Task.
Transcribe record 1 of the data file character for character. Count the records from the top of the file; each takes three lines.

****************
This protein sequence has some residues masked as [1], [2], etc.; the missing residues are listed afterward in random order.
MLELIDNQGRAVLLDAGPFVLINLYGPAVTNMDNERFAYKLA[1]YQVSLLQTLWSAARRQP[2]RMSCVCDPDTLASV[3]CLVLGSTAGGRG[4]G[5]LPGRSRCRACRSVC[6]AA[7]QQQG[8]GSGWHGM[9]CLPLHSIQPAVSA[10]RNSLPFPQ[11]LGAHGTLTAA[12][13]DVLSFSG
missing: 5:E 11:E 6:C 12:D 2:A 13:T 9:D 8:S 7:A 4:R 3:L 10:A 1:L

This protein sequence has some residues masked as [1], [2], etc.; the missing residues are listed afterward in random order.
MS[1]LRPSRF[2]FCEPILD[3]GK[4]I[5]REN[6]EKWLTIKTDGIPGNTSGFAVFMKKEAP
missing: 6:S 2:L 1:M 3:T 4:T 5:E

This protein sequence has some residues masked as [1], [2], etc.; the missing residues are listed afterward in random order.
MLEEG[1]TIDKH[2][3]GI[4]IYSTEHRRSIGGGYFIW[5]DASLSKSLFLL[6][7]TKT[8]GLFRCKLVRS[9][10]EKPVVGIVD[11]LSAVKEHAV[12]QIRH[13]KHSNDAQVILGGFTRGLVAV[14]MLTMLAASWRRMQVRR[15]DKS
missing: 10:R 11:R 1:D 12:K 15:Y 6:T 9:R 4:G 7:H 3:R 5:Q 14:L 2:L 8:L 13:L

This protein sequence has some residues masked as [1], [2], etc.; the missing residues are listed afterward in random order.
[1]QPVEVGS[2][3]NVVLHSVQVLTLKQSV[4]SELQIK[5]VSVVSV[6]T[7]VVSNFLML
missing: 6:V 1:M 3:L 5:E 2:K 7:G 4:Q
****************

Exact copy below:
This protein sequence has some residues masked as [1], [2], etc.; the missing residues are listed afterward in random order.
MLELIDNQGRAVLLDAGPFVLINLYGPAVTNMDNERFAYKLA[1]YQVSLLQTLWSAARRQP[2]RMSCVCDPDTLASV[3]CLVLGSTAGGRG[4]G[5]LPGRSRCRACRSVC[6]AA[7]QQQG[8]GSGWHGM[9]CLPLHSIQPAVSA[10]RNSLPFPQ[11]LGAHGTLTAA[12][13]DVLSFSG
missing: 5:E 11:E 6:C 12:D 2:A 13:T 9:D 8:S 7:A 4:R 3:L 10:A 1:L